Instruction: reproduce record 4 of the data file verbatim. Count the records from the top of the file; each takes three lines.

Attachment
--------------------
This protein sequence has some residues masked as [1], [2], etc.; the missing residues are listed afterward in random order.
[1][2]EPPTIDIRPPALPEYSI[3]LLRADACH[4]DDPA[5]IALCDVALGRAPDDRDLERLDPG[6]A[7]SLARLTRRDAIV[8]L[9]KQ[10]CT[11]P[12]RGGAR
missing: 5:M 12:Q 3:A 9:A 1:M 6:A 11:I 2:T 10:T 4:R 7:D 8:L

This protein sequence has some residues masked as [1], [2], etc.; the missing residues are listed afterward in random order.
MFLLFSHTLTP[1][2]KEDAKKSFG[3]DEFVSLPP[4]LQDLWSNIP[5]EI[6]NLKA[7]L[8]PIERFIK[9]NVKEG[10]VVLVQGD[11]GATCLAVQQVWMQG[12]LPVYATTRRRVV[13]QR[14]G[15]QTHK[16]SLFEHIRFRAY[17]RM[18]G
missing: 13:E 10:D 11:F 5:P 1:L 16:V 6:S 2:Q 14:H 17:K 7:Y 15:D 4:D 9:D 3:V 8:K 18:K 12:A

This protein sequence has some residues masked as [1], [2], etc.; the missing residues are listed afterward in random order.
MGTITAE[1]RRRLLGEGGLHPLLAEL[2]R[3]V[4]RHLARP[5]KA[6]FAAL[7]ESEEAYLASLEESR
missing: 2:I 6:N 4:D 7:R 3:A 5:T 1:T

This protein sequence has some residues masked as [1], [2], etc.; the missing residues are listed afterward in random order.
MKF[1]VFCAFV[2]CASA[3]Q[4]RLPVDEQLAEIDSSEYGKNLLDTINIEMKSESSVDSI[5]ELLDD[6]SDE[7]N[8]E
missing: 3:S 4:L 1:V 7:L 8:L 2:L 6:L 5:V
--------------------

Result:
This protein sequence has some residues masked as [1], [2], etc.; the missing residues are listed afterward in random order.
MKF[1]VFCAFV[2]CASA[3]Q[4]RLPVDEQLAEIDSSEYGKNLLDTINIEMKSESSVDSI[5]ELLDD[6]SDE[7]N[8]E
missing: 3:S 4:L 1:V 7:L 8:L 2:L 6:L 5:V